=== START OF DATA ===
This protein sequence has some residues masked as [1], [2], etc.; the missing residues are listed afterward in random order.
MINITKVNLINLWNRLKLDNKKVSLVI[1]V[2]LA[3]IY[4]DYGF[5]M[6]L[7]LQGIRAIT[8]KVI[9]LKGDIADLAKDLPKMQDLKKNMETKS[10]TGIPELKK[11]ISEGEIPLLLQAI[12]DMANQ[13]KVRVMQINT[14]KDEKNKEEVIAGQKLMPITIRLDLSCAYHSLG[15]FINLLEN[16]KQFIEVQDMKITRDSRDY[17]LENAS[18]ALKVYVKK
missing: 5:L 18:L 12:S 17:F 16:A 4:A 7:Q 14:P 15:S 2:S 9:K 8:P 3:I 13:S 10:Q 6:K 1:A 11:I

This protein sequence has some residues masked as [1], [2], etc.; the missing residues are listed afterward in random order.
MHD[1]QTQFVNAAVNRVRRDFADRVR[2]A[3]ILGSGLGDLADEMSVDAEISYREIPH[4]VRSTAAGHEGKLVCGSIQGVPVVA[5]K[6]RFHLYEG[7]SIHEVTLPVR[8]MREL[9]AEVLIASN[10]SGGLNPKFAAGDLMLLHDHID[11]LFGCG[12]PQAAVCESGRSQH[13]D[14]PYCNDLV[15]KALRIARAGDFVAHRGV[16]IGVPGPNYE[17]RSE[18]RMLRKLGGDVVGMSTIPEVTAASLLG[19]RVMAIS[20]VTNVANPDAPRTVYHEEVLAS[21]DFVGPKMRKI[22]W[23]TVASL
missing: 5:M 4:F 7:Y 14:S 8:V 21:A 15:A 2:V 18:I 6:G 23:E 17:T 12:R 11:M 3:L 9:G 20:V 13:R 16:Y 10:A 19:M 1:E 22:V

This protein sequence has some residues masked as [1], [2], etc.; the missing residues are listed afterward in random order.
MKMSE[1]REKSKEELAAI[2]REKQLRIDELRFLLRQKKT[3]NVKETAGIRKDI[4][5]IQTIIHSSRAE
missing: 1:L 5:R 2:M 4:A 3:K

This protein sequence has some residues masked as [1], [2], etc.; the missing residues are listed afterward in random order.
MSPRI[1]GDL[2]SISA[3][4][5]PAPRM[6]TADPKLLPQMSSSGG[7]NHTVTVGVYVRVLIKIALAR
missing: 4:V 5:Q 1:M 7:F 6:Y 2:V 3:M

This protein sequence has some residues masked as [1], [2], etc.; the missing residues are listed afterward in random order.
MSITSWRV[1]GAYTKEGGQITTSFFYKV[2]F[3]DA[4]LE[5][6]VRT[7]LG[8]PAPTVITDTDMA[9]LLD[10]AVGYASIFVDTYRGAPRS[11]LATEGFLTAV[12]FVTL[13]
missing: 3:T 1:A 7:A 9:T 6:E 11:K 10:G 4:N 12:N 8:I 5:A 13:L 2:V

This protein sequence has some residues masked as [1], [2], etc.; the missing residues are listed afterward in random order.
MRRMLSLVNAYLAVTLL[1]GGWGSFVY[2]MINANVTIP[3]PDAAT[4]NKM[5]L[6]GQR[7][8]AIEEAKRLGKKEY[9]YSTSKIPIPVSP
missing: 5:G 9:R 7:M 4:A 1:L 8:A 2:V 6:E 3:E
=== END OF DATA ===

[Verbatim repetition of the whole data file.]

This protein sequence has some residues masked as [1], [2], etc.; the missing residues are listed afterward in random order.
MINITKVNLINLWNRLKLDNKKVSLVI[1]V[2]LA[3]IY[4]DYGF[5]M[6]L[7]LQGIRAIT[8]KVI[9]LKGDIADLAKDLPKMQDLKKNMETKS[10]TGIPELKK[11]ISEGEIPLLLQAI[12]DMANQ[13]KVRVMQINT[14]KDEKNKEEVIAGQKLMPITIRLDLSCAYHSLG[15]FINLLEN[16]KQFIEVQDMKITRDSRDY[17]LENAS[18]ALKVYVKK
missing: 5:L 18:L 12:S 17:F 16:A 4:A 7:Q 14:P 15:S 2:S 9:K 8:P 3:I 13:S 10:Q 6:K 1:A 11:I

This protein sequence has some residues masked as [1], [2], etc.; the missing residues are listed afterward in random order.
MHD[1]QTQFVNAAVNRVRRDFADRVR[2]A[3]ILGSGLGDLADEMSVDAEISYREIPH[4]VRSTAAGHEGKLVCGSIQGVPVVA[5]K[6]RFHLYEG[7]SIHEVTLPVR[8]MREL[9]AEVLIASN[10]SGGLNPKFAAGDLMLLHDHID[11]LFGCG[12]PQAAVCESGRSQH[13]D[14]PYCNDLV[15]KALRIARAGDFVAHRGV[16]IGVPGPNYE[17]RSE[18]RMLRKLGGDVVGMSTIPEVTAASLLG[19]RVMAIS[20]VTNVANPDAPRTVYHEEVLAS[21]DFVGPKMRKI[22]W[23]TVASL
missing: 5:M 4:F 7:Y 14:S 8:V 21:A 15:A 2:V 18:I 6:G 23:E 17:T 12:R 11:M 3:L 9:G 20:V 13:R 16:Y 10:A 19:M 1:E 22:V

This protein sequence has some residues masked as [1], [2], etc.; the missing residues are listed afterward in random order.
MKMSE[1]REKSKEELAAI[2]REKQLRIDELRFLLRQKKT[3]NVKETAGIRKDI[4][5]IQTIIHSSRAE
missing: 1:L 5:R 2:M 4:A 3:K

This protein sequence has some residues masked as [1], [2], etc.; the missing residues are listed afterward in random order.
MSPRI[1]GDL[2]SISA[3][4][5]PAPRM[6]TADPKLLPQMSSSGG[7]NHTVTVGVYVRVLIKIALAR
missing: 4:V 5:Q 1:M 7:F 6:Y 2:V 3:M

This protein sequence has some residues masked as [1], [2], etc.; the missing residues are listed afterward in random order.
MSITSWRV[1]GAYTKEGGQITTSFFYKV[2]F[3]DA[4]LE[5][6]VRT[7]LG[8]PAPTVITDTDMA[9]LLD[10]AVGYASIFVDTYRGAPRS[11]LATEGFLTAV[12]FVTL[13]
missing: 3:T 1:A 7:A 9:T 6:E 11:K 10:G 4:N 12:N 8:I 5:A 13:L 2:V

This protein sequence has some residues masked as [1], [2], etc.; the missing residues are listed afterward in random order.
MRRMLSLVNAYLAVTLL[1]GGWGSFVY[2]MINANVTIP[3]PDAAT[4]NKM[5]L[6]GQR[7][8]AIEEAKRLGKKEY[9]YSTSKIPIPVSP
missing: 5:G 9:R 7:M 4:A 1:L 8:A 2:V 6:E 3:E